Swanky hostel in Whistler debuts


The Pangea Pod Hotel in Whistler Village includes stacked sleeping quarters in shared quarters. (Adrian Brijbassi/Vacay.ca)

Story by Adrian Brijbassi
Vacay.ca Managing Editor

WHISTLER, BRITISH COLUMBIA — Russell Kling travelled the world for three years, spending many nights in hostels or budget accommodations, an experience that inspired him to do what many in the hospitality industry might think is inconceivable: Create a new form of accommodation product for a niche market that didn’t exist at the beginning of this century.

Kling and his wife, Jelena, visited dozens of countries in five continents from 2010-13 before eventually settling in Vancouver. While contemplating their travels it occurred to them that certain destinations were no longer meeting the desires and budgets of a significant number of consumers. One of those destinations was Whistler.

The Klings’ kernel of an idea has sprouted into Canada’s first upmarket hostel and the first major accommodations opening in North America’s largest ski resort town in a decade. Pangea Pod Hotel, which launched on August 9, promises to delight consumers who have embraced cubicle culture and the sharing economy, where individuals retain a limited amount of private space while existing mostly in common areas.


Co-owner Russell Kling is all smiles as he debuts the Pangea Pod Hotel, an innovative enterprise he hopes to take beyond Whistler. (Adrian Brijbassi/Vacay.ca)

“We wanted to do something very specific and for a specific target market,” says Russell Kling during a media event to launch the operations. “Jelena and I have tons of friends in Vancouver who can’t afford any more to stay in even a three-star hotel room during peak season. These are people who are professionals who have jobs. They’ve reached a certain stage in life where they want key elements of privacy. They may not want or have to have 600 square feet of a hotel room but when they go to bed at night they want their own space. But they were priced out of Whistler. The genesis of the idea came about when we realized there’s a market that’s not being met.”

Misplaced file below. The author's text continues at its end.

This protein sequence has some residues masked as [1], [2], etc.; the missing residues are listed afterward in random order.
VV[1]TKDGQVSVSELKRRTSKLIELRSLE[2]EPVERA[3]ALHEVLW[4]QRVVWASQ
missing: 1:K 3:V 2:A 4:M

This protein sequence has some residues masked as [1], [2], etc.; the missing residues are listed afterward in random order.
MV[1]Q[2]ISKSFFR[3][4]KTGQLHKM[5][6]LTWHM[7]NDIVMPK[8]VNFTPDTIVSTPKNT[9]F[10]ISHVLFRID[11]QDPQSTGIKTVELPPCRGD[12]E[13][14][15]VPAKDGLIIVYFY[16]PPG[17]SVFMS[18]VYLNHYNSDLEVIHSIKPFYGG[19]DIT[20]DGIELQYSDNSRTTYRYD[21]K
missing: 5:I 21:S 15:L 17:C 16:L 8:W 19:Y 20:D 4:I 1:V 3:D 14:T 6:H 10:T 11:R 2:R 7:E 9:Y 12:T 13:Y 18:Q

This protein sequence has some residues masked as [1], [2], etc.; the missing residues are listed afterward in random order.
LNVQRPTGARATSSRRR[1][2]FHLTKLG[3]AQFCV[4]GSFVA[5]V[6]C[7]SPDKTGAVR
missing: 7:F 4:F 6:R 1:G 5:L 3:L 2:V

With 88 sleeping quarters, called pods, Pangea gives travellers a large, comfortable mattress and about 40 square feet of space. A curtain closes guests into their designated pods and each pod is separated by wooden walls. The price range per night is $59-$199 depending on the season and the tier of the pod you book (the Mezzanine level that has a slightly smaller sleeping area is the cheapest).

There are communal showers and washrooms. Some sinks are also located in the common space, creating more efficient use of the dwelling. There is one female-only area among the eight suites that are subdivided into pods.


The sleeping quarters at Pangea Pod Hotel are about 40 square feet in total area. (Adrian Brijbassi/Vacay.ca)

I slept in a co-ed suite and was the only man in a group of 10 media members. The arrangement reminded me of summer-camp experiences as a kid, where there would be bunk beds and awkward moments of shyness and tense minutes of activity as you tried to move quietly and in the dark without disturbing your neighbours. I could do it for one night, maybe two. To some extent that’s what Pangea is expecting: Weekenders from Vancouver who want a comfortable bed while they play on the mountains and don’t mind compromising on amenities or personal space in order to afford it.

Pangea Pod Takes Hostel Life Upscale